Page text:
local-group-makes-a-big-splash-to-stop-casa-bonita-sale-to-“south-park”-creators

Local group makes a big splash to stop Casa Bonita sale to “South Park” creators

Save Casa Bonita, a group of local fans of the landmark Lakewood eatery, has filed a legal motion in bankruptcy court to block a pending sale of the restaurant to the creators of “South Park” after failing to convince them to switch sides and team with them on the purchase.

Colorado natives Trey Parker and Matt Stone, through one of their companies reached an agreement with the restaurant’s owner, Summit Family Restaurants, to pay $3.1 million to make Casa Bonita’s creditors whole and purchase operating assets.

They also agreed, outside of the bankruptcy process, to pay an undisclosed amount for the restaurant’s trademarks and intellectual property, which Bob Wheaton, CEO of Summit Family Restaurants, owns in a separate company. The purchase agreement upended a bid that Save Casa Bonita had been working on to buy the restaurant from Summit after the Scottsdale, Ariz., company filed for bankruptcy protection on April 6.

“Our biggest fear isn’t that Matt and Trey will own the restaurant,” said Andrew Novick, who heads Save Casa Bonita. “Rather it is that the Zeppelins are getting in on this deal.”

Novick said Zeppelin Development, which is behind The Source Hotel and Marketplace and Zeppelin Station in the River North Art District, is the local partner that Parker and Stone are teaming with to operate Casa Bonita, a tie that neither Zeppelin Development nor the “South Park” creators have confirmed.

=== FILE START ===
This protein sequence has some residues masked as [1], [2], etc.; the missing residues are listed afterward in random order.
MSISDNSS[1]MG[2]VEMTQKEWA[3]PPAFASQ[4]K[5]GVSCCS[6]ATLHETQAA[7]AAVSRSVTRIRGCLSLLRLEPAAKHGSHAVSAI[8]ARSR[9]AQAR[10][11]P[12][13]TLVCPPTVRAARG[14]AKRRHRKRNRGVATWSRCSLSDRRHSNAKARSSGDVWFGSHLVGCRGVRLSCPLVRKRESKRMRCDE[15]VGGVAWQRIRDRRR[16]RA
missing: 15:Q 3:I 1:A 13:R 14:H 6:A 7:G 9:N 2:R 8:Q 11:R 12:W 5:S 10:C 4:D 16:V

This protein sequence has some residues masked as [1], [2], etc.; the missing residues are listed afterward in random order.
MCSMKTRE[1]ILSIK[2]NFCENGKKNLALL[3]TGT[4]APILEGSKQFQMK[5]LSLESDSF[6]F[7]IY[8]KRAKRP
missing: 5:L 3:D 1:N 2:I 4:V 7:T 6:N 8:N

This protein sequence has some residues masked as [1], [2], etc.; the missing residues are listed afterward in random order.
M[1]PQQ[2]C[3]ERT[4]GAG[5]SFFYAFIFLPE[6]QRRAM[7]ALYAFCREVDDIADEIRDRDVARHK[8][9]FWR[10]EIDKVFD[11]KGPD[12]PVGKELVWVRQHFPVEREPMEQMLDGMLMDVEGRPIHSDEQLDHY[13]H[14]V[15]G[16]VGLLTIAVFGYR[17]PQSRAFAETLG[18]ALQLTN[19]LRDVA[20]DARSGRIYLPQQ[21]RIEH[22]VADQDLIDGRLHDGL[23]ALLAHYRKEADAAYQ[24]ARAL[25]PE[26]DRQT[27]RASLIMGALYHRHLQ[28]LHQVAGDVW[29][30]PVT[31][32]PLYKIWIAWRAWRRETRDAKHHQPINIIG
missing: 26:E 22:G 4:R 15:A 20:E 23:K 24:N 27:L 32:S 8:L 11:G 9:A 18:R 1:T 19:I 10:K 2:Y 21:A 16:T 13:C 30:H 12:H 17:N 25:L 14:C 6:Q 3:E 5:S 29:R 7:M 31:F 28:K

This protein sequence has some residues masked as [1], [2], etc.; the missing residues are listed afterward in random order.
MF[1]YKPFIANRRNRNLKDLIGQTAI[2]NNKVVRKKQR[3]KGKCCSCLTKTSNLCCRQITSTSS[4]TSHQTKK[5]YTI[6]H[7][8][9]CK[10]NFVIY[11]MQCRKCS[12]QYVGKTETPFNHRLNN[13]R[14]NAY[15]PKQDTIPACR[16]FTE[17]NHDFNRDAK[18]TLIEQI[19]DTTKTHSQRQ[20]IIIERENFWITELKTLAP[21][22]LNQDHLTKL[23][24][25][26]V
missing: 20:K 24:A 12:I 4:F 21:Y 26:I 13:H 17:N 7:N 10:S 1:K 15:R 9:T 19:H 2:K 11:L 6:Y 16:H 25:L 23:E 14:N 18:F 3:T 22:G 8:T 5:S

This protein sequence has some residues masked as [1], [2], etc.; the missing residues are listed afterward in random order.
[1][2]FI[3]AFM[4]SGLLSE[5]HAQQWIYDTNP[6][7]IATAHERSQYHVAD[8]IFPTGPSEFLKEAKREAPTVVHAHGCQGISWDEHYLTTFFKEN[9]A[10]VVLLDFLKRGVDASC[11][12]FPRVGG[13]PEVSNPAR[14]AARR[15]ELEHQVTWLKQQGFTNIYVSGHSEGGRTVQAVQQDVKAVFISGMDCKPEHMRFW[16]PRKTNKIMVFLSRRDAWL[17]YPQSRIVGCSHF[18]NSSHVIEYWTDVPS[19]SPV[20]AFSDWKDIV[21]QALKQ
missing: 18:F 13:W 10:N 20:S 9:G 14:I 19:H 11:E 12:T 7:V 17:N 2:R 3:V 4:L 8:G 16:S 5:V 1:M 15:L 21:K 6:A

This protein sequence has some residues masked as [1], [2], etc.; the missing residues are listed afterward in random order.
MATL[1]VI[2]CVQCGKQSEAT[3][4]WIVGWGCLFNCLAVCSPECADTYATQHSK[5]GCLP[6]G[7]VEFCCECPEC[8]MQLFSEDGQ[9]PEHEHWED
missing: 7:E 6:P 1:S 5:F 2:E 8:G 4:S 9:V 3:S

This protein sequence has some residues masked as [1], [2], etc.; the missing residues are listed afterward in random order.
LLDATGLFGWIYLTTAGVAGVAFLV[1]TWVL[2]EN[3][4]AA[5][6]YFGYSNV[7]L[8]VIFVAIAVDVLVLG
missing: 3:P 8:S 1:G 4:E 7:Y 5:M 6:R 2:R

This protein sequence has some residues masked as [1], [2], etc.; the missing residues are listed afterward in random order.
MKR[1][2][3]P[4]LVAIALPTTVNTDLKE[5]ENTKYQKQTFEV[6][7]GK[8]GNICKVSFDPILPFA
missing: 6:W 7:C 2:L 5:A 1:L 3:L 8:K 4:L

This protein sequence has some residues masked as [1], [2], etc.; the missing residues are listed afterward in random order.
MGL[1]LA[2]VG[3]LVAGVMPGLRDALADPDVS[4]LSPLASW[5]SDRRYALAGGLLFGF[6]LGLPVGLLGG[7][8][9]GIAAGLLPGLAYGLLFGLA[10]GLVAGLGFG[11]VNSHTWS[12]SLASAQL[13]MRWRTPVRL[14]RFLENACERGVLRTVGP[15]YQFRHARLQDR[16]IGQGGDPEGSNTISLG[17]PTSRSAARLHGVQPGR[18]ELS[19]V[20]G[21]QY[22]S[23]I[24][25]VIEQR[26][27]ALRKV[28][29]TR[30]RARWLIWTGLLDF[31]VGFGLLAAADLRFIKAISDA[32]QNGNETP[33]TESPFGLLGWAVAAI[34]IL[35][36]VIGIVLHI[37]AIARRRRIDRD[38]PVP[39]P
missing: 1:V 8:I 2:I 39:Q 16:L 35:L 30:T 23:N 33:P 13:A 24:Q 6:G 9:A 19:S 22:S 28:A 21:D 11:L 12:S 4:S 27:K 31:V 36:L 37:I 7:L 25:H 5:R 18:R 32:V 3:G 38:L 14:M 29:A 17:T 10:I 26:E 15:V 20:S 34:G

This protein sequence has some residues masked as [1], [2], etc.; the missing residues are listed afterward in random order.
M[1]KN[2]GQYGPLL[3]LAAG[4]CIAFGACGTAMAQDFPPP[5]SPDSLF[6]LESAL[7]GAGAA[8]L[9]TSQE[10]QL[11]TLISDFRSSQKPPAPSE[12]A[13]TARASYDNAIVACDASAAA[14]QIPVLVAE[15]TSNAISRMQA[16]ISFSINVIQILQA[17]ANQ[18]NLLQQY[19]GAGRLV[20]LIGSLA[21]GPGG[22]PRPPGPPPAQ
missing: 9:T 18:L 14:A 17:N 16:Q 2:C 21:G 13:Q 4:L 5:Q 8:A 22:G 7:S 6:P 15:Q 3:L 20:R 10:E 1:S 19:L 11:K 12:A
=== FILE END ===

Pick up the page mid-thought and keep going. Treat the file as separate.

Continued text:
Kyle Zeppelin, co-president of Zeppelin Development, was on vacation and didn’t respond to interview requests by phone and email.

“They are landlords … they aren’t restauranteurs,” Novick said.

Save Casa Bonita, which Novick said has backing from local restauranteurs, is serving in that advisory role with an unnamed investor who is fronting the money for the group’s bid.

Save Casa Bonita tried unsuccessfully for months to reach Parker and Stone about joining its effort, finally making a connection earlier this month and pitching why it would be the best group to partner with, Novick said. On Friday, the group heard back — the pair would stay the course.

On Monday, Save Casa Bonita filed an objection to the sales agreement, arguing that its purchase offer of $3.5 million was $400,000 higher than what the South Park team has offered and would “maximize” the value of the restaurant.

The filing also argues that the restaurant’s landlord, BSV Lamont JCRS, exerted “undue influence” by telling Summit Family Restaurants it wouldn’t consent to an agreement reached with Save Casa Bonita to purchase the restaurant for $7.3 million, including the intellectual property.

Novick said that was because BSV knew another offer was in the works with the creators of “South Park,” also big fans who had made the restaurant an international sensation by featuring it in several episodes of the animated series.

Judge Michael E. Romero could reject the motion, decide that Save Casa Bonita has provided the better offer or put the assets up to a competitive auction. Given that Parker and Stone signed a $900 million-plus deal in August with ViacomCBS for six more seasons of South Park, as well as 14 streaming movies, Novick said he has no doubt who would win if Casa Bonita went to auction.

Save Casa Bonita is also a creditor in the case after paying off local food vendors and mariachi musicians who were owed money and it could try to convince a majority of creditors to reject the sale. But Novick concedes that is a long shot, given that the landlord, the largest creditor after unpaid rent going back to when the restaurant shut down in March 2020, is on board with the agreement.

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